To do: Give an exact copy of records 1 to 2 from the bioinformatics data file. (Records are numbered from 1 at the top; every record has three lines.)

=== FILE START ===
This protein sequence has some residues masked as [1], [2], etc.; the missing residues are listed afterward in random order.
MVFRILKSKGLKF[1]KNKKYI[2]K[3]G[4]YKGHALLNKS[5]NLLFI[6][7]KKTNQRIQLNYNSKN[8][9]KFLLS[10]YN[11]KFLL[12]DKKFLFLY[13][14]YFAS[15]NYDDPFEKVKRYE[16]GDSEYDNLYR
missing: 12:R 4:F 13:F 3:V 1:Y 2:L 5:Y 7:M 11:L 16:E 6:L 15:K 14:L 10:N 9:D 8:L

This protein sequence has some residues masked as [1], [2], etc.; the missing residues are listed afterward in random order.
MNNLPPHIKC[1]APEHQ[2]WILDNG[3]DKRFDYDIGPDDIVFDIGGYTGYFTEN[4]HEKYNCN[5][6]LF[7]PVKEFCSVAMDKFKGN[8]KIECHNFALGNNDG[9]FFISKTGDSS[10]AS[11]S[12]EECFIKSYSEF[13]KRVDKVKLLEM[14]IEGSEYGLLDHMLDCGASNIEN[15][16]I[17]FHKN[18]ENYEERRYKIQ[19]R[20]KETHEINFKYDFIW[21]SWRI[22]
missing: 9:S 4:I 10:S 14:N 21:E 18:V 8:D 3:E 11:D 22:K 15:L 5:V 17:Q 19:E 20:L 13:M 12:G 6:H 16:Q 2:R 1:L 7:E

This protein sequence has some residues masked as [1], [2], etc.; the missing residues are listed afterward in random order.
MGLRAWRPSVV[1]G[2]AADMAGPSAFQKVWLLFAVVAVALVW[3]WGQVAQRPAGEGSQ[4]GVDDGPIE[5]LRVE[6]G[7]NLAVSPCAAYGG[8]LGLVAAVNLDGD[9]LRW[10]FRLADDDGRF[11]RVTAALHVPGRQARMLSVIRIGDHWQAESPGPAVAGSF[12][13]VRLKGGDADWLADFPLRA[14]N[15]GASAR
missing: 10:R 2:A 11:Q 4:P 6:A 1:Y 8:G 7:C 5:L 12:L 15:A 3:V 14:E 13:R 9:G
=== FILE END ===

This protein sequence has some residues masked as [1], [2], etc.; the missing residues are listed afterward in random order.
MVFRILKSKGLKF[1]KNKKYI[2]K[3]G[4]YKGHALLNKS[5]NLLFI[6][7]KKTNQRIQLNYNSKN[8][9]KFLLS[10]YN[11]KFLL[12]DKKFLFLY[13][14]YFAS[15]NYDDPFEKVKRYE[16]GDSEYDNLYR
missing: 12:R 4:F 13:F 3:V 1:Y 2:L 5:Y 7:M 11:L 16:E 6:L 15:K 14:L 10:N 9:D 8:L

This protein sequence has some residues masked as [1], [2], etc.; the missing residues are listed afterward in random order.
MNNLPPHIKC[1]APEHQ[2]WILDNG[3]DKRFDYDIGPDDIVFDIGGYTGYFTEN[4]HEKYNCN[5][6]LF[7]PVKEFCSVAMDKFKGN[8]KIECHNFALGNNDG[9]FFISKTGDSS[10]AS[11]S[12]EECFIKSYSEF[13]KRVDKVKLLEM[14]IEGSEYGLLDHMLDCGASNIEN[15][16]I[17]FHKN[18]ENYEERRYKIQ[19]R[20]KETHEINFKYDFIW[21]SWRI[22]
missing: 9:S 4:I 10:S 14:N 21:E 18:V 8:D 3:E 11:D 22:K 15:L 5:V 17:Q 19:E 20:L 13:M 12:G 6:H 16:Q 2:R 1:L 7:E